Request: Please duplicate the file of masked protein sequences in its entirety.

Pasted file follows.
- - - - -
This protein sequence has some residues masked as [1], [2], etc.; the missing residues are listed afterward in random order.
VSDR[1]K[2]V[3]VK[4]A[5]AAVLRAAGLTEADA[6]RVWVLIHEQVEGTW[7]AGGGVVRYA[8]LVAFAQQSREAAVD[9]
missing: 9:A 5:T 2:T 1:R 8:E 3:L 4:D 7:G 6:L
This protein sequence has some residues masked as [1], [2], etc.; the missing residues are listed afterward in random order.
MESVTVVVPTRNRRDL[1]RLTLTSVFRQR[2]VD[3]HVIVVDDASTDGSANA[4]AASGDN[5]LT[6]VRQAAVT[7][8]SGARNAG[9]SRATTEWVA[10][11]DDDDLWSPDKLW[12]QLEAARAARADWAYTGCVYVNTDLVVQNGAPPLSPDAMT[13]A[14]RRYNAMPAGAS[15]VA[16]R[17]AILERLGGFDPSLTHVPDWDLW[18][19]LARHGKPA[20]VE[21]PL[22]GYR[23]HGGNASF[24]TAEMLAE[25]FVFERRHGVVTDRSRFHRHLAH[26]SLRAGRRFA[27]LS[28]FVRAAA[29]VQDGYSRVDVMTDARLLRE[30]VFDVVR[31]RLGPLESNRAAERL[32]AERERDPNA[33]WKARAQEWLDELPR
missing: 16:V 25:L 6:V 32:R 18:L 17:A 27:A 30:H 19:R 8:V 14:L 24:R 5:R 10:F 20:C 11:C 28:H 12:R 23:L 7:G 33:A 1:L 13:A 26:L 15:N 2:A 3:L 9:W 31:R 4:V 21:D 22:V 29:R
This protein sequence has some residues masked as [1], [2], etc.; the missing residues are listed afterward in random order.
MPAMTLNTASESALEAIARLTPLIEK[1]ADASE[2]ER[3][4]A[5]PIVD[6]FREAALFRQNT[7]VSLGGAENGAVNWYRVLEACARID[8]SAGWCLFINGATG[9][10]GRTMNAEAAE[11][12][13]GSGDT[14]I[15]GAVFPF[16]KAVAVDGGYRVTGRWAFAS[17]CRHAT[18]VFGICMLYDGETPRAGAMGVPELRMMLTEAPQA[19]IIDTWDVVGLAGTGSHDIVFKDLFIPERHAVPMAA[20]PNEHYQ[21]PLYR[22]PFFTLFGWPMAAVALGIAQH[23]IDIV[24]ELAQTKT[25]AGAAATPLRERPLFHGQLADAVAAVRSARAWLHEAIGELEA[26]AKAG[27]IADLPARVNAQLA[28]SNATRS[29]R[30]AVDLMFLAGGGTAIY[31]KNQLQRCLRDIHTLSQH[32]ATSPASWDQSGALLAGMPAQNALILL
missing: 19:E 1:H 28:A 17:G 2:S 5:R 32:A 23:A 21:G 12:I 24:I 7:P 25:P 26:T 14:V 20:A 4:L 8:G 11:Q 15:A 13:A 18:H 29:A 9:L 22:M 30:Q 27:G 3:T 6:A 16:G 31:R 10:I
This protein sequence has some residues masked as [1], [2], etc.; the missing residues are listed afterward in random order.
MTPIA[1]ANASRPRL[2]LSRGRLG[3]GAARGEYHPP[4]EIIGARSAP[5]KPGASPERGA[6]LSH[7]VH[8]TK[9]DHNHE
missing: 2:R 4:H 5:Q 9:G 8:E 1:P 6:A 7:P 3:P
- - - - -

This protein sequence has some residues masked as [1], [2], etc.; the missing residues are listed afterward in random order.
VSDR[1]K[2]V[3]VK[4]A[5]AAVLRAAGLTEADA[6]RVWVLIHEQVEGTW[7]AGGGVVRYA[8]LVAFAQQSREAAVD[9]
missing: 9:A 5:T 2:T 1:R 8:E 3:L 4:D 7:G 6:L
This protein sequence has some residues masked as [1], [2], etc.; the missing residues are listed afterward in random order.
MESVTVVVPTRNRRDL[1]RLTLTSVFRQR[2]VD[3]HVIVVDDASTDGSANA[4]AASGDN[5]LT[6]VRQAAVT[7][8]SGARNAG[9]SRATTEWVA[10][11]DDDDLWSPDKLW[12]QLEAARAARADWAYTGCVYVNTDLVVQNGAPPLSPDAMT[13]A[14]RRYNAMPAGAS[15]VA[16]R[17]AILERLGGFDPSLTHVPDWDLW[18][19]LARHGKPA[20]VE[21]PL[22]GYR[23]HGGNASF[24]TAEMLAE[25]FVFERRHGVVTDRSRFHRHLAH[26]SLRAGRRFA[27]LS[28]FVRAAA[29]VQDGYSRVDVMTDARLLRE[30]VFDVVR[31]RLGPLESNRAAERL[32]AERERDPNA[33]WKARAQEWLDELPR
missing: 16:V 25:L 6:V 32:R 18:L 17:A 27:A 30:H 19:R 8:V 14:L 24:R 5:R 10:F 20:C 11:C 28:H 12:R 23:L 7:G 33:A 1:L 13:A 26:L 15:N 2:A 3:L 9:W 31:R 4:V 21:D 22:V 29:R
This protein sequence has some residues masked as [1], [2], etc.; the missing residues are listed afterward in random order.
MPAMTLNTASESALEAIARLTPLIEK[1]ADASE[2]ER[3][4]A[5]PIVD[6]FREAALFRQNT[7]VSLGGAENGAVNWYRVLEACARID[8]SAGWCLFINGATG[9][10]GRTMNAEAAE[11][12][13]GSGDT[14]I[15]GAVFPF[16]KAVAVDGGYRVTGRWAFAS[17]CRHAT[18]VFGICMLYDGETPRAGAMGVPELRMMLTEAPQA[19]IIDTWDVVGLAGTGSHDIVFKDLFIPERHAVPMAA[20]PNEHYQ[21]PLYR[22]PFFTLFGWPMAAVALGIAQH[23]IDIV[24]ELAQTKT[25]AGAAATPLRERPLFHGQLADAVAAVRSARAWLHEAIGELEA[26]AKAG[27]IADLPARVNAQLA[28]SNATRS[29]R[30]AVDLMFLAGGGTAIY[31]KNQLQRCLRDIHTLSQH[32]ATSPASWDQSGALLAGMPAQNALILL
missing: 19:E 1:H 28:A 17:G 2:S 5:R 32:A 23:A 21:G 12:I 24:I 7:P 25:P 26:T 14:V 20:A 4:L 8:G 11:Q 15:A 13:A 18:H 29:A 9:L 22:M 30:Q 27:G 3:T 6:A 16:G 31:R 10:I
This protein sequence has some residues masked as [1], [2], etc.; the missing residues are listed afterward in random order.
MTPIA[1]ANASRPRL[2]LSRGRLG[3]GAARGEYHPP[4]EIIGARSAP[5]KPGASPERGA[6]LSH[7]VH[8]TK[9]DHNHE
missing: 2:R 4:H 5:Q 9:G 8:E 1:P 6:A 7:P 3:P